The sociological literature on pain and the body largely emphasizes the social and cultural dynamics of suffering. Within this realm, the medical institution is often paramount in regulating how pain is understood and the responses that are appropriate in managing pain. Less is known about other forms of healthcare that treat pain, namely Complementary and Alternative Medicine (CAM). While most research explains the overall “who” of the population of CAM users, few studies address the “why” and the overall effects of using a nonconventional system of medicine.
This research is aimed at discerning health beliefs and behaviors that are associated with engaging with a nonconventional system of healthcare and how treatment-seeking differs between patients choosing (CAM) and those choosing conventional medicine. Additionally, this study traces the trajectory of patients’ treatment-seeking behavior and explores whether nonconventional treatment changes outlooks on medicine and other health-related beliefs and behaviors.
A mixed method design was used to explore whether CAM users (compared with conventional medicine users) are more likely to possess beliefs associated with CAM. A survey-questionnaire was first distributed to pain patients (n=98) in two health office locations: pain management and acupuncture. Since little is known about CAM users’ decision-making processes, qualitative interviews (n=20) were conducted with people using acupuncture to elaborate on the survey results.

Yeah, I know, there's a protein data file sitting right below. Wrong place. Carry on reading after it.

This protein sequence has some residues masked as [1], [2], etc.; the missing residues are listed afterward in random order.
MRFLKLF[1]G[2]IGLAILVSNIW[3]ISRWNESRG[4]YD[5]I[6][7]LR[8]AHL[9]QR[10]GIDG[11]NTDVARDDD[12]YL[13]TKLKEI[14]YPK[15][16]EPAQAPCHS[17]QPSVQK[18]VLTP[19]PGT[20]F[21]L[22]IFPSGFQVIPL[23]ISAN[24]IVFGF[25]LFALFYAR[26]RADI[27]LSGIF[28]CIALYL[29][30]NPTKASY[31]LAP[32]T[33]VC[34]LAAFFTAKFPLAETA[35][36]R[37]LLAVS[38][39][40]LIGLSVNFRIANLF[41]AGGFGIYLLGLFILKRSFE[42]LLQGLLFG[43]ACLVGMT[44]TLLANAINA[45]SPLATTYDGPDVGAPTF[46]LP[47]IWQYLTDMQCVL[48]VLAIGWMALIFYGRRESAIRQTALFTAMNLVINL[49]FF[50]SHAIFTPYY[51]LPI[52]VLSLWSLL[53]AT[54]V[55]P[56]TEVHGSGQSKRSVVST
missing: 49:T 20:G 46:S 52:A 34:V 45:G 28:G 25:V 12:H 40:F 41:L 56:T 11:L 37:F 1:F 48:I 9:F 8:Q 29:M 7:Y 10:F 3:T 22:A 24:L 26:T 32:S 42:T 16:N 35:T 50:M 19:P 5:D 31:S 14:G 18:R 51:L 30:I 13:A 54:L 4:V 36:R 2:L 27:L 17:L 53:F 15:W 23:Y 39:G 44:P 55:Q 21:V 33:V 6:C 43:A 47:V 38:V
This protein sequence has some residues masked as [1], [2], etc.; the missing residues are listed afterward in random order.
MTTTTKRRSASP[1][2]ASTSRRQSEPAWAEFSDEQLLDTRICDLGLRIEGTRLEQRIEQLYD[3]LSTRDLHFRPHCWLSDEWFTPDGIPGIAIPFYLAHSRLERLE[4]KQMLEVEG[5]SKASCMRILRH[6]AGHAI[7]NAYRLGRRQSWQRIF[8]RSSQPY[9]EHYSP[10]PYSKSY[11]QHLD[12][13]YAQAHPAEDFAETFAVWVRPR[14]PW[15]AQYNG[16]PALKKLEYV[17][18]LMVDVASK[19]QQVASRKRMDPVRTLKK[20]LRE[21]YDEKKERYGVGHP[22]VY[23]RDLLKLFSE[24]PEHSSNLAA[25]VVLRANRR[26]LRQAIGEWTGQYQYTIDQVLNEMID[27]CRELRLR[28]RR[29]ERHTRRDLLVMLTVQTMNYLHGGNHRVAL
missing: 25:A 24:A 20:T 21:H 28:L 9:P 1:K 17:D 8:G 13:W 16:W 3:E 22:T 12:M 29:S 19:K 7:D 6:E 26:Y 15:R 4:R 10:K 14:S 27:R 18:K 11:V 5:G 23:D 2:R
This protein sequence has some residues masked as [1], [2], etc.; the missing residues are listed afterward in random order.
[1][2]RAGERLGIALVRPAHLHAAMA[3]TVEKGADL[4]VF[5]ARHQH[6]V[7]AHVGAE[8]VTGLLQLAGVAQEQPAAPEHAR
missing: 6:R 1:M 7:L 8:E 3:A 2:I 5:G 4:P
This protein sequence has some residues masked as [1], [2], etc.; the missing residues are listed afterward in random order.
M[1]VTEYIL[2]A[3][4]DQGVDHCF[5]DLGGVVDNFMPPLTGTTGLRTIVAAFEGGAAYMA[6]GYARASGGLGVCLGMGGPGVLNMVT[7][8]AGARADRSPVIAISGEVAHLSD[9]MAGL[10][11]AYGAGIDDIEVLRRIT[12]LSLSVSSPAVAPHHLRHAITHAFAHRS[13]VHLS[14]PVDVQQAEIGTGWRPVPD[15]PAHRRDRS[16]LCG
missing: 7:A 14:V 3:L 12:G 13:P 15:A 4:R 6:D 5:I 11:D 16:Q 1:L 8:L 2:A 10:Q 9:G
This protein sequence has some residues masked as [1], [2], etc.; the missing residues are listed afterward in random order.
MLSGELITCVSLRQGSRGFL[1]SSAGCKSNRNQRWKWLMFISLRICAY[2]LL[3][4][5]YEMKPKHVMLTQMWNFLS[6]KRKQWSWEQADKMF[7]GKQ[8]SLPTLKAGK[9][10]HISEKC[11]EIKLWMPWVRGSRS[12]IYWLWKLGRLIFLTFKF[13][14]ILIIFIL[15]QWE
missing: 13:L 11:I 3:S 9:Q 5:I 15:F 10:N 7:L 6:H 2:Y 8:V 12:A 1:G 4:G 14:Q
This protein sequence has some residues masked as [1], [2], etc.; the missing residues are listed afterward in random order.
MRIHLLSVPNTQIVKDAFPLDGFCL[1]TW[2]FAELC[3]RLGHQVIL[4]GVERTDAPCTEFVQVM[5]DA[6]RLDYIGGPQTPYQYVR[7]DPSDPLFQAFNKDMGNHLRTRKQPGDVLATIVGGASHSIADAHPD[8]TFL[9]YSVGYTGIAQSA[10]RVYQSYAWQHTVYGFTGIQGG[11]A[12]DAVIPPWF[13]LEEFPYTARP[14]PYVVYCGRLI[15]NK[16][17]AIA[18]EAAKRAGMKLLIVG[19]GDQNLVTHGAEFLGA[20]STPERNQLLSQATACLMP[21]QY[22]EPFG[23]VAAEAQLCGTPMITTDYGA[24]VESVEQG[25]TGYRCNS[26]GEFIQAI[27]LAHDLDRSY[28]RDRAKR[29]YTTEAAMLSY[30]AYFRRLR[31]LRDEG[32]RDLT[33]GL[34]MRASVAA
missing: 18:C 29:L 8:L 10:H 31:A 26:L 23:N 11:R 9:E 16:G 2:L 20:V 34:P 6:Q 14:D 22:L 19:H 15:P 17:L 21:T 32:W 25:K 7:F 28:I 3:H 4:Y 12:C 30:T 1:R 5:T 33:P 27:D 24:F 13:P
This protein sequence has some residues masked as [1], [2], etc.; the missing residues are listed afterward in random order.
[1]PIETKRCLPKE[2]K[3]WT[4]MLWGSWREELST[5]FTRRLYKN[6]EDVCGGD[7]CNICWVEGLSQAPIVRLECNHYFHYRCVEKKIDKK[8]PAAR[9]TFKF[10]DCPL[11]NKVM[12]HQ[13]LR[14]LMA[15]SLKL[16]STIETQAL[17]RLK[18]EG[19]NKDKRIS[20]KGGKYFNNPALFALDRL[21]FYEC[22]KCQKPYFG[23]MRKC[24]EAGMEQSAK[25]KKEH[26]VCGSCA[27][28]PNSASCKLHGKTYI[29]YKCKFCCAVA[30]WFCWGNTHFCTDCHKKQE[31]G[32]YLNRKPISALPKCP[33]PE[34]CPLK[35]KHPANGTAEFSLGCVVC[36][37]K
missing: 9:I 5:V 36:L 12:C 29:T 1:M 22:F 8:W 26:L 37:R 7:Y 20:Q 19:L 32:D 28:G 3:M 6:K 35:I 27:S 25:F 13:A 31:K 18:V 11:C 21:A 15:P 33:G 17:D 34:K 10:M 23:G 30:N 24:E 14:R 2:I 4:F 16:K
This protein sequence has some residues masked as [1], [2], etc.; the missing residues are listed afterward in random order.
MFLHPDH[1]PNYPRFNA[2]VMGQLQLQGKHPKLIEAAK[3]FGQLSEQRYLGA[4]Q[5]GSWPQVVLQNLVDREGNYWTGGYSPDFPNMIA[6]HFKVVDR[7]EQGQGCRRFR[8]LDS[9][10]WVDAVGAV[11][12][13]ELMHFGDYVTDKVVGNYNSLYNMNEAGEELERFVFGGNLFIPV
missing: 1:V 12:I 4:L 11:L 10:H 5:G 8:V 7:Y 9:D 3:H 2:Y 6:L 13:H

Statistically significant differences were found among pain management and acupuncture users on measures of proactivity, medication use, and patient-centered care. Additionally, qualitative findings showed that most acupuncture users were initially skeptical of this nonconventional treatment and gradually grew to use it for ailments beyond pain. At the same time, they grew to value the time and intimacy that was shared with their acupuncturist, who often engaged them in holistic approaches to health. The findings suggest strong discontent and resistance to conventional forms of treatment, which were found to be non-validating of pain experiences of patients and their desires to find non-pharmaceutical solutions for pain. This research proposes that CAM patients are demonstrating their ability to make choices on their own behalf without the approval of traditional medical experts and suggests implications for this new autonomy.
|Advisor:||Feldman, Kenneth A., Marrone, Catherine|
|Commitee:||Burroway, Rebekah, Feldman, Kenneth A., Heller, Jacob, Marrone, Catherine|
|School:||State University of New York at Stony Brook|
|School Location:||United States -- New York|
|Source:||DAI-A 75/05(E), Dissertation Abstracts International|
|Subjects:||Alternative Medicine, Sociology|
|Keywords:||Acupuncture, Chronic pain, Complementary and alternative medicine, Patient-centered care, Sociology of health and illness, Treatment seeking|
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